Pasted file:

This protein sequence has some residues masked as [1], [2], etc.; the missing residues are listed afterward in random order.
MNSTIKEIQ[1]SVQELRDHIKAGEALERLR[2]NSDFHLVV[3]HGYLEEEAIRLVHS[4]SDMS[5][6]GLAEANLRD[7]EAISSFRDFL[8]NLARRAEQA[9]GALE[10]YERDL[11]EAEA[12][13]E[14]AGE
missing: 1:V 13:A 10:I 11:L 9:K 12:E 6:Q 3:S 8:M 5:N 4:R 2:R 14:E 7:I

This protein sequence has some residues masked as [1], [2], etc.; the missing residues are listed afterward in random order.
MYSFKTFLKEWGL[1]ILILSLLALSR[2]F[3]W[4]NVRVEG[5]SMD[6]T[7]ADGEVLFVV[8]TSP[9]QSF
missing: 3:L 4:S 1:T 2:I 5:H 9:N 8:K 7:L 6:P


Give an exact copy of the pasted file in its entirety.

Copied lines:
This protein sequence has some residues masked as [1], [2], etc.; the missing residues are listed afterward in random order.
MNSTIKEIQ[1]SVQELRDHIKAGEALERLR[2]NSDFHLVV[3]HGYLEEEAIRLVHS[4]SDMS[5][6]GLAEANLRD[7]EAISSFRDFL[8]NLARRAEQA[9]GALE[10]YERDL[11]EAEA[12][13]E[14]AGE
missing: 1:V 13:A 10:I 11:L 9:K 12:E 6:Q 3:S 8:M 5:N 4:R 2:R 14:E 7:I

This protein sequence has some residues masked as [1], [2], etc.; the missing residues are listed afterward in random order.
MYSFKTFLKEWGL[1]ILILSLLALSR[2]F[3]W[4]NVRVEG[5]SMD[6]T[7]ADGEVLFVV[8]TSP[9]QSF
missing: 3:L 4:S 1:T 2:I 5:H 9:N 8:K 7:L 6:P